Office meetings are often seen as the bane of everyone's work life, because more than breaking your focus and momentum, most of these sessions can actually be summarized in a bulletpoint email.
Experts from the University of Malmo in Sweden, however, believe that a lot of people have the wrong mindset about meetings. They note that meetings shouldn't be seen as opportunities to immediately make decisions on current issues, but as venues to throw around ideas, and sometimes even to affirm roles and vent.
According to political scientist and professor Patrick Hall, managerial and "strategy" jobs tend to generate more meeting. "Many managers don't know what to do," he explains in a feature in BBC, and since these people are "unsure of their role," they tend to generate more meetings. "People like to talk and it helps them find a role."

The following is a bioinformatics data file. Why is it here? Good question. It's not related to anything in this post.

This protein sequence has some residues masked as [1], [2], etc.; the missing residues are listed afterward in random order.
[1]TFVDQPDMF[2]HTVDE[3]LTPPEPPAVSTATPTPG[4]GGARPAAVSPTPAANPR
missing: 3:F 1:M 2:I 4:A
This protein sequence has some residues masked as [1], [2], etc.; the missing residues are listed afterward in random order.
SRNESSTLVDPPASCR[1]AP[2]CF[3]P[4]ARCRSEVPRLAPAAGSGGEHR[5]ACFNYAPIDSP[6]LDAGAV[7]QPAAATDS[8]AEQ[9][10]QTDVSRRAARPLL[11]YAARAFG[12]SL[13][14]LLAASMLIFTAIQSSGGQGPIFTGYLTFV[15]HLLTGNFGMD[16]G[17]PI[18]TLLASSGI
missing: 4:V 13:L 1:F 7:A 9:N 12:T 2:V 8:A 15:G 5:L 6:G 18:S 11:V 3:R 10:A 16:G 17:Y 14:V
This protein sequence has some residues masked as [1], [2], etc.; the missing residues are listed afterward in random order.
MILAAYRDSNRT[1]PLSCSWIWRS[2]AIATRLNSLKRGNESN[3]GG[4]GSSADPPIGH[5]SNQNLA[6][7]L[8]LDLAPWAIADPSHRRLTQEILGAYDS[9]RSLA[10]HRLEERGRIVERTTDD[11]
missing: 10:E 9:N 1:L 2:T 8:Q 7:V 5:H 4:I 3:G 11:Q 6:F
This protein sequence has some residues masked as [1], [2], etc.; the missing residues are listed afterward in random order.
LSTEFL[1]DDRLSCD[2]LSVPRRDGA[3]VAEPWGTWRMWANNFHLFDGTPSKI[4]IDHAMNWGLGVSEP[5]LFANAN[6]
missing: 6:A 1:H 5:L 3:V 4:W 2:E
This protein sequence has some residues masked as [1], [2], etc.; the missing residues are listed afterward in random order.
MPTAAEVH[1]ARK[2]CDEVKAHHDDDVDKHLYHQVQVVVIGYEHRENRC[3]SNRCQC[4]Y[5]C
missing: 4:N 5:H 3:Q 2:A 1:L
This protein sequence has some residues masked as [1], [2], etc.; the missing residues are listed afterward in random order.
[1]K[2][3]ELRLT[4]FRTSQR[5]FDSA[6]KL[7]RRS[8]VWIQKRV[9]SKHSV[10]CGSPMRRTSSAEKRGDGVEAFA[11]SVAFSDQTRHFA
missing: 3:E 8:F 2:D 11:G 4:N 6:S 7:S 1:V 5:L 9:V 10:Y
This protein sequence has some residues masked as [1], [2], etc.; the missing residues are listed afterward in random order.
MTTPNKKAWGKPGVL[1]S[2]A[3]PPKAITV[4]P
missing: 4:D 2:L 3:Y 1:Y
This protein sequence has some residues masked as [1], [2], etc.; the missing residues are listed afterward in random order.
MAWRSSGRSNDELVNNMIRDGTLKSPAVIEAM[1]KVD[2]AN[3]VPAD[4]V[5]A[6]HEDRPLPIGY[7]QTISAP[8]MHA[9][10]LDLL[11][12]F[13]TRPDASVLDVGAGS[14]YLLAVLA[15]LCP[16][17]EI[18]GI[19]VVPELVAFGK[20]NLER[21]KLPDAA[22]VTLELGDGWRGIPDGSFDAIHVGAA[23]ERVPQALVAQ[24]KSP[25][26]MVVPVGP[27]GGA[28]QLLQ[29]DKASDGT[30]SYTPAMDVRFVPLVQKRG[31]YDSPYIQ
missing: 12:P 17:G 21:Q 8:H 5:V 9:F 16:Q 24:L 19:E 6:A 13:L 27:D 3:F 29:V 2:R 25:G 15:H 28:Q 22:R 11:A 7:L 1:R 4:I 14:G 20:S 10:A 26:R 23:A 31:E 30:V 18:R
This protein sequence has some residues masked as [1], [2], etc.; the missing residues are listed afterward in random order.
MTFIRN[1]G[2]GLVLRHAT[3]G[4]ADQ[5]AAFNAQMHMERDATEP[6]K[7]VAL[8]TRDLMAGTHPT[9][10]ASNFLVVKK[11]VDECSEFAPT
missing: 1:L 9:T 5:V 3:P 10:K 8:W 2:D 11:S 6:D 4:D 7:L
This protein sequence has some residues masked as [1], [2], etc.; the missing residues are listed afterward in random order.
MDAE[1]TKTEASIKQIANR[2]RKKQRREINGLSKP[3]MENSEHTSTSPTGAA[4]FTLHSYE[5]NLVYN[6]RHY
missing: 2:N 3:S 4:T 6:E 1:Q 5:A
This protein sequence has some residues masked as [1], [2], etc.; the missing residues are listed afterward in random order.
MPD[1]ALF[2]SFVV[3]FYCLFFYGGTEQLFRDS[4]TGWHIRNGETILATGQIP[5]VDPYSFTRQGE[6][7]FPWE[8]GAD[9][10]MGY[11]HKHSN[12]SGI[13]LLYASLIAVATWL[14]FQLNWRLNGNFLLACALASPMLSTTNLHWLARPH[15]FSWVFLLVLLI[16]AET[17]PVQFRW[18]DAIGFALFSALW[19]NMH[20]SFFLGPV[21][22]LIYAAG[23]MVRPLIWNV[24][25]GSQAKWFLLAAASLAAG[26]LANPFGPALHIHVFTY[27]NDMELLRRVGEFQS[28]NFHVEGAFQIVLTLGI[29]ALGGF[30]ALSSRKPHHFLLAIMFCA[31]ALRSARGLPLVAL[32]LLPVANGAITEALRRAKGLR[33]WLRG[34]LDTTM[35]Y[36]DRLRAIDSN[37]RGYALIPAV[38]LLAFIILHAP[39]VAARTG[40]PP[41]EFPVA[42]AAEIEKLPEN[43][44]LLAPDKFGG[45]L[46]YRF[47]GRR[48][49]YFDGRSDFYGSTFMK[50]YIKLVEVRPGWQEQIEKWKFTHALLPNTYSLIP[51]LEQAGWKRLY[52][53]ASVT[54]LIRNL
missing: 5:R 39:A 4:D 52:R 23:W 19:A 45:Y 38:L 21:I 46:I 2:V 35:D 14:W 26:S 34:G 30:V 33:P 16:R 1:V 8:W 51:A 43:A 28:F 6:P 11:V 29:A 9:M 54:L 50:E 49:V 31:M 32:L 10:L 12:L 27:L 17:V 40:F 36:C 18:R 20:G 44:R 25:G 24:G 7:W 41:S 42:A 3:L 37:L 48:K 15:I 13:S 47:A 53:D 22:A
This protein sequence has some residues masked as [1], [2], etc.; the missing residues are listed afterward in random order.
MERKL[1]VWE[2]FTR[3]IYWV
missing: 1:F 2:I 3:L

They can also be therapeutic for employees, as they can actually give you the "opportunity to complain and be acknolwedged by colleagues."
The point is to create a meeting space where each person has the time to shine. "People often feel marginalised. They feel that they have no influence or position. In these cases, the perception is that meetings do not improve anything, but actually cause even more frustration," says Professor Hall. The key, therefore, is to make sure that every one is treated equally and on the same page—and it also helps that the session is efficiently short and sweet.